While it’s a far cry from his star-crossed lovers film “Slumdog Millionaire,” director Danny Boyle still delivers a heart-pounding experience with “127 Hours,” a film that reeks of Oscar.
The movie chronicles the harrowing journey of Aron Ralston, a thrill-seeking adrenaline junkie who soon finds himself between a rock and a hard place — pun intended. After a terrifying fall while exploring canyons in Utah, he becomes trapped when a fallen boulder pins his right arm to the canyon wall.
James Franco portrays the real-life adventurer with stunning ease, as if he were born to play this role. From the first second of the film, Franco brings a certain likability to the character. He is a suave yet outdoorsy smooth talker with some wayward female hikers. This quick characterization is crucial so the audience actually cares about him when he makes his untimely fall.
The truly amazing thing about this film is a semi-informed moviegoer knows how it will end, yet still goes, and is enthralled in it the entire time. (Spoiler alert: He cuts off his own arm to free himself and get away). That really isn’t a spoiler though, as the film is based off a real story.
That scene in particular was gory, gruesome, horrifying and beautiful. The film really lets the viewers imagine themselves in that situation and asks what they would do if push came to shove. Could you do it?
Still, the movie is given such great constraints. How could Boyle possibly concoct an interesting movie from what should be no more than a segment on “60 Minutes?”
For the bulk of the film, as expected, the giant boulder immobilizes Franco. However, somehow Boyle manages to pull it off, keeping the audience captivated throughout.
He uses an interesting split-screen technique at times to show viewers several different vantage points simultaneously. Franco’s character also has a video camera he uses to document his horrible adventure, which serves as a running monologue to the audience. This emotional element Franco conveys is what really keeps the viewer enthralled.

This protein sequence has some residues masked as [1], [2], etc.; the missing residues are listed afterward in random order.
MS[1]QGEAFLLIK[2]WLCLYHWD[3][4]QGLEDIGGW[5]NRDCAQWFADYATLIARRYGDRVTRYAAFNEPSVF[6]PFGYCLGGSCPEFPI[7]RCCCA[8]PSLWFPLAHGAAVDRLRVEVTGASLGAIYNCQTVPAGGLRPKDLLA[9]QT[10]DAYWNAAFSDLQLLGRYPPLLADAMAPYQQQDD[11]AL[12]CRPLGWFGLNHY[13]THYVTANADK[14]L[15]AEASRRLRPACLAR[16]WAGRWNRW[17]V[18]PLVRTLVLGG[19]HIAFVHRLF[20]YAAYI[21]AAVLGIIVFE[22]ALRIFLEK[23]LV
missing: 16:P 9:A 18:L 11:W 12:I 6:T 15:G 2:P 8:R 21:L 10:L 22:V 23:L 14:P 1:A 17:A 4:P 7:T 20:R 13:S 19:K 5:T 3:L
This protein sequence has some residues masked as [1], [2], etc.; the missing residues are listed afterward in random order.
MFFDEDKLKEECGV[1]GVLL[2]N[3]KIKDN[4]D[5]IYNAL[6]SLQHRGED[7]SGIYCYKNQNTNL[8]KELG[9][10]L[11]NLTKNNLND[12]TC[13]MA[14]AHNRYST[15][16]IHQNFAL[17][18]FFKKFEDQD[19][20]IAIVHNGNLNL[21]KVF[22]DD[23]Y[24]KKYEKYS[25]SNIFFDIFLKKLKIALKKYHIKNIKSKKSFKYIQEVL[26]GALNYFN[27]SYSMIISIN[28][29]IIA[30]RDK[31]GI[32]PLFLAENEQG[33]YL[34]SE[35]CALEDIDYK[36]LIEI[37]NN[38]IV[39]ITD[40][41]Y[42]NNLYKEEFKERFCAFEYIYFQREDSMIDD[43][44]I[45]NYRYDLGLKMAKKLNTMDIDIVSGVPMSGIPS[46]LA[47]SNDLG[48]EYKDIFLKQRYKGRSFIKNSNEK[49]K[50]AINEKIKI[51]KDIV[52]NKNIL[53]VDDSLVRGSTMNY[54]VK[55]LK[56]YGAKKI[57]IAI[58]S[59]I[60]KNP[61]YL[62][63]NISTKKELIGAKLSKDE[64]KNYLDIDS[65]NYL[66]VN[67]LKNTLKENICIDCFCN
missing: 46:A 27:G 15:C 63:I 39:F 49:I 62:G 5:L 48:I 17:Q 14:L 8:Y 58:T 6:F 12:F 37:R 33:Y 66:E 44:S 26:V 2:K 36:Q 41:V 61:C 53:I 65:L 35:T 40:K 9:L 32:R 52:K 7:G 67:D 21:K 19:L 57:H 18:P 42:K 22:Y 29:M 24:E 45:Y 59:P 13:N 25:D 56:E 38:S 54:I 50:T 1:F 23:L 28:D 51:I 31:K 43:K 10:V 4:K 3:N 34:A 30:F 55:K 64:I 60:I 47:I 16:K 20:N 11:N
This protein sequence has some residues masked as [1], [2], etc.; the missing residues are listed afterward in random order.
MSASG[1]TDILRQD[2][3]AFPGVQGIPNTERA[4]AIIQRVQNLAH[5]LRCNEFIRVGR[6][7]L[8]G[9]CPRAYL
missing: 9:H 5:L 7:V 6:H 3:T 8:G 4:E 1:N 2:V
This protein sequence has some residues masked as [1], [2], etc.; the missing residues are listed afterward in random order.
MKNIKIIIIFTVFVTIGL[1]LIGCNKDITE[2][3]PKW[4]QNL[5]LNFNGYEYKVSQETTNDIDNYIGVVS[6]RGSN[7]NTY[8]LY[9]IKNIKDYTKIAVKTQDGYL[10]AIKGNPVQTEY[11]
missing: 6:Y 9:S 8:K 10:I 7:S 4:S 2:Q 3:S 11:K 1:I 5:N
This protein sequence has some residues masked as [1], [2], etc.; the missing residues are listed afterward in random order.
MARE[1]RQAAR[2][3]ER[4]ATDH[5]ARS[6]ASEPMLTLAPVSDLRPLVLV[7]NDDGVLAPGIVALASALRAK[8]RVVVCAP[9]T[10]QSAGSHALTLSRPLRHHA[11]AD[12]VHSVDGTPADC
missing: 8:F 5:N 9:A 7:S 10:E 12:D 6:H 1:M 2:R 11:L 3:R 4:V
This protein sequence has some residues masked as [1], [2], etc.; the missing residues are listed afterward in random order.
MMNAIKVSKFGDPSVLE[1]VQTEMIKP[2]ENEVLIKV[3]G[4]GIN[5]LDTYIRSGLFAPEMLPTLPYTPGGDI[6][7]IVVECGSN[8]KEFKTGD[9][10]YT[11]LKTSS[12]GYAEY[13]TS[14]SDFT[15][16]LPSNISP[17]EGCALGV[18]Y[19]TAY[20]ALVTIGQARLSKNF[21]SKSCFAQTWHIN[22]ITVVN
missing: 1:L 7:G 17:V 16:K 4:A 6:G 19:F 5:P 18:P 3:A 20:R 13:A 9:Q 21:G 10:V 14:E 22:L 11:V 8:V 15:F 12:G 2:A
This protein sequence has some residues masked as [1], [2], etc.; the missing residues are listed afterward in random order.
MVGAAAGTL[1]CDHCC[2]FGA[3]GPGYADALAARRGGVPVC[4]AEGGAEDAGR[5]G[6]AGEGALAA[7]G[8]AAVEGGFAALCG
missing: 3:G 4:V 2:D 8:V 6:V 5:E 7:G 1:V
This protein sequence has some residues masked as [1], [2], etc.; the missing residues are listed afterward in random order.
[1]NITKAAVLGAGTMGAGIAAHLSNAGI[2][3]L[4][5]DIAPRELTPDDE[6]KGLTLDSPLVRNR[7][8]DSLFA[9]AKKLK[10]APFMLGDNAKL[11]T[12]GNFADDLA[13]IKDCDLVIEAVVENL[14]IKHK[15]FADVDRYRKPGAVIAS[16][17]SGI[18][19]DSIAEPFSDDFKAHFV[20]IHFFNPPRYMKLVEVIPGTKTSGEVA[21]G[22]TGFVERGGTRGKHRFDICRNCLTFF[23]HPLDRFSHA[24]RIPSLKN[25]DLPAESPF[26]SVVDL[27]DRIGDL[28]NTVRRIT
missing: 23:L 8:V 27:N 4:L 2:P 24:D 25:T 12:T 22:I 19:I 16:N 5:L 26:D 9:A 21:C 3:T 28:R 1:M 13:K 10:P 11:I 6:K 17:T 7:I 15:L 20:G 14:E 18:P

Boyle also cleverly uses flashbacks and hallucinations, which sometimes intertwine, to help pass the time. He does this to reflect the thoughts going through Franco’s mind. The film really does a great job of getting the viewer inside the character’s head. You watch his thought process as he methodically works through all of the different scenarios in which he could escape.
So is this one-man movie the new trend? Earlier this year, Ryan Reynolds climbed into a coffin for the duration of “Buried.” This style of film is incredibly simple in terms of action and plot, and instead explores the intricacies of human thought and wit. It’s much different than the typical Hollywood “shoot ‘em up” action flick, and for that I’m glad. “127 Hours” is truly a breath of fresh air.
Another recent Hollywood trend the movie rails against — time. It seems like most films these days like to push into the two or even two-and-a-half hour mark.
Many directors fail to realize quantity does not always equate to quality. Michael Bay, anyone? Fortunately, “127 Hours” is a fraction of its title, with a run time of just 94 minutes.
The Oscar movie season is really just beginning. With likely frontrunners such as “The Fighter,” “Black Swan” and “The King’s Speech” not out in wide release yet, there is no way to predict how the chips will fall.
Still, “127 Hours,” is definitely worthy of this cinematic horserace. If nothing else, Franco deserves Best Actor for delivering a gut-wrenching performance that is raw, gritty and real.
He brings Ralston’s incredible story to life and easily propels the film forward single-handedly — pun still intended.